Moving forward, let’s look at UTF-8. It had to encode those 100,000 characters which would need about 32 bits per character. UTF-8 starts by encoding English in the same way as ASCII (if it isn’t broken don’t fix it), meaning you would have had a lot of zero’s in every English character you type, averaging it at 24 bits of wasted space. Another problem was old systems that would see 8 0’s would see this as a NULL and stop reading. And finally as if it wasn’t bad enough the whole thing had to be backwards compatible. So UTF-8 starts by taking the original ASCII encoding for the first 7 bits, with an extra 0 on the end to make 8 bits. Now if you want something higher than this you add headers to the bytes. For two bytes, the first three characters would be 110. Two 1’s, two bytes. And the next byte would start with 10, a continuation flag. The rest could be filled in with the encoding for the character. This continues, with each byte adding a 1 to the first byte used, up to 111110 or 5 bytes of encoding. Not only did this fix every problem currently posed by different encodings, it would also allow for the entire code to be written on a mere napkin, which it was by Ken Thompson and Rob Pike in a 1992 in a New Jersey diner when they invented UTF-8.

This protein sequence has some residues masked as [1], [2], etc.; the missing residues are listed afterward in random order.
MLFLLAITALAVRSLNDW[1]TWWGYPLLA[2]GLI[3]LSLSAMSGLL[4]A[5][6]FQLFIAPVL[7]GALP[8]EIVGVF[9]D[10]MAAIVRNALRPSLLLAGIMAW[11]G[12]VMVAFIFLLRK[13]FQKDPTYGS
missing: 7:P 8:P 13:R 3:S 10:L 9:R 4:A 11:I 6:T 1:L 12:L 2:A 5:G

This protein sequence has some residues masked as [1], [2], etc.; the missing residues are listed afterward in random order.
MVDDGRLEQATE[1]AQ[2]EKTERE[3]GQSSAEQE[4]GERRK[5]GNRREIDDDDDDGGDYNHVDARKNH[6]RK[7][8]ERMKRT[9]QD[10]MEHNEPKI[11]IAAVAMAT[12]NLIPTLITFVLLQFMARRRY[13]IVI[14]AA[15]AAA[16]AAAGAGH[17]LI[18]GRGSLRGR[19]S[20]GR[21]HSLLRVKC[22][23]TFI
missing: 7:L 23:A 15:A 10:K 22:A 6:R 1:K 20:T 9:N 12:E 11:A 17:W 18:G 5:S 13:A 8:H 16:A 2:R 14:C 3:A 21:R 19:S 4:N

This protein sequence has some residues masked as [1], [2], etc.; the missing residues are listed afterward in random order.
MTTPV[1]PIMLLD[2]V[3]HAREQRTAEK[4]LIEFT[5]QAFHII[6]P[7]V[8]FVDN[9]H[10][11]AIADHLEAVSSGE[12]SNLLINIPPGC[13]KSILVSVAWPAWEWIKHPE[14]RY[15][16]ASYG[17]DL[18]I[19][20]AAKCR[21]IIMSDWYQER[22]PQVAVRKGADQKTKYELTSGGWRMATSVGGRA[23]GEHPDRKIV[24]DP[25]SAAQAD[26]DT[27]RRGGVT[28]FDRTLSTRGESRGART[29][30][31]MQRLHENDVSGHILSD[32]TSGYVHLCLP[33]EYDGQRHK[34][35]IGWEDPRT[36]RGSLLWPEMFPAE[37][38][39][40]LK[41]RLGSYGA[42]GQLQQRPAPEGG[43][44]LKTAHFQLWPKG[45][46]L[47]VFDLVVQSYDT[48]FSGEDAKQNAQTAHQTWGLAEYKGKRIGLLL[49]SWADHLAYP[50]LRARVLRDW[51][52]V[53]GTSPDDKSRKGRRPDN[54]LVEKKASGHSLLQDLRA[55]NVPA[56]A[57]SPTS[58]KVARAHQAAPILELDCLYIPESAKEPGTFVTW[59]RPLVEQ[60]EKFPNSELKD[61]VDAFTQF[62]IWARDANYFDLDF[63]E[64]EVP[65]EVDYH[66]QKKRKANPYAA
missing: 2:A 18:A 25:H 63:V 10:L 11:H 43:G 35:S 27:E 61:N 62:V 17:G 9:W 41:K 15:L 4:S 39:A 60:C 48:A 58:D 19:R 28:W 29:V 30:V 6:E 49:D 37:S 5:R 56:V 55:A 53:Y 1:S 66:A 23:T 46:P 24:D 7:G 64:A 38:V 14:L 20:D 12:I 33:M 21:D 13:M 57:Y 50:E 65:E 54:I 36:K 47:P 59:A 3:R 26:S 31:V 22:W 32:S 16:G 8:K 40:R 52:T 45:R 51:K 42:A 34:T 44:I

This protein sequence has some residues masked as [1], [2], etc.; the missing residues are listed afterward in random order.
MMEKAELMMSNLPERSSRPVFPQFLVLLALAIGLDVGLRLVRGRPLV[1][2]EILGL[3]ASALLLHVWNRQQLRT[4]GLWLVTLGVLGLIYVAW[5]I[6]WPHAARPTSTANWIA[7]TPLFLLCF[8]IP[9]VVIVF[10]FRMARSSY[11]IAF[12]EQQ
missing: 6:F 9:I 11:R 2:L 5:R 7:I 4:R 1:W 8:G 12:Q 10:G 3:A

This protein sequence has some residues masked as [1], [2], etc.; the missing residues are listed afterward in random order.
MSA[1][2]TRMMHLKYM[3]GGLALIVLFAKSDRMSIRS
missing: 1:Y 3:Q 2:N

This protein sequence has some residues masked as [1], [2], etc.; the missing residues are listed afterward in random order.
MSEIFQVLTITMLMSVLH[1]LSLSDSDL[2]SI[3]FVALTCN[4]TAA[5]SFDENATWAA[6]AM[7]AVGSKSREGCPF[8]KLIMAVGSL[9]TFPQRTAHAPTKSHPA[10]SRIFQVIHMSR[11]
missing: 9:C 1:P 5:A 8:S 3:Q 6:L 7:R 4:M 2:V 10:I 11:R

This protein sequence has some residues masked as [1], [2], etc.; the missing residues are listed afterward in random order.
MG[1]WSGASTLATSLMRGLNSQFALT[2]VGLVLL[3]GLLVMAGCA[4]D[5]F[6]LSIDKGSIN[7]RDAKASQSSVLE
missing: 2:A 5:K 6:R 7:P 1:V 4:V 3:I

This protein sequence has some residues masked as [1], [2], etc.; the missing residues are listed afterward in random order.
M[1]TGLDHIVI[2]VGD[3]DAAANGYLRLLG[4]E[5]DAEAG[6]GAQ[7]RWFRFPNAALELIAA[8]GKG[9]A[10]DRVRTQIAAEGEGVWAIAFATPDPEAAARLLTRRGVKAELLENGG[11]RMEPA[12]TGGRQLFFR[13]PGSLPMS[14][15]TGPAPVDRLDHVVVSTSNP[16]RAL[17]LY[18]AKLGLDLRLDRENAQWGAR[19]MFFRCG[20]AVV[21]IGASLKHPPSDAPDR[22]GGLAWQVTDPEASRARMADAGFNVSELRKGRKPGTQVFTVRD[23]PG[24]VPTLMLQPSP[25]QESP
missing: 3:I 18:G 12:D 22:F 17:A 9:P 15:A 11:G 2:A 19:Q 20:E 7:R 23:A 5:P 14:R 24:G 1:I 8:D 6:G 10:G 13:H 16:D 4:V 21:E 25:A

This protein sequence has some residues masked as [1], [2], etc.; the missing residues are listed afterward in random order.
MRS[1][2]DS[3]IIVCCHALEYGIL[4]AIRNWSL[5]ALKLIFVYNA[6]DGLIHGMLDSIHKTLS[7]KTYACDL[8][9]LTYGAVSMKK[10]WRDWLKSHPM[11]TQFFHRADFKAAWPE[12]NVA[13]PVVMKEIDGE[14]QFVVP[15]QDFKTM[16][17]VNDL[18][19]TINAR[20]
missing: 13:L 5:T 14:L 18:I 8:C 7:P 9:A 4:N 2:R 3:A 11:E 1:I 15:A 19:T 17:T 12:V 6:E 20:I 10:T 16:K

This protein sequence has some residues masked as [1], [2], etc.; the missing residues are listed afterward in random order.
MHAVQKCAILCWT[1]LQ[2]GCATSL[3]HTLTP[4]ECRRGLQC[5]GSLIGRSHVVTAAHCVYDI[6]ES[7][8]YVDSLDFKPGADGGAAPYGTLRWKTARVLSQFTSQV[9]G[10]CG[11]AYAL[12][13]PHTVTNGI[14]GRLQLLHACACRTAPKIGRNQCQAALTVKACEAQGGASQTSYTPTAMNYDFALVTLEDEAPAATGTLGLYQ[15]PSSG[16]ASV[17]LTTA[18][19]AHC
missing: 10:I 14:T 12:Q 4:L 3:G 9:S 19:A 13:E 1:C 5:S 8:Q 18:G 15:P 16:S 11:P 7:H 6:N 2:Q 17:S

However, this wasn’t Ken’s first bodge. In 1974 a friend of his, Lee E. McMahon, was attempting to analyze the text of old federalist papers. The ed editor Ken had developed for the Unix system could support regular expressions but on a smaller scale so was unable to help McMahon. Therefore, Ken decided to take the code from the ed editor and bodge it into its own standalone tool overnight, by Globally searching for Regular Expressions and Printing them out, also known as GREP, a now standard command in UNIX.

Buffer Overflows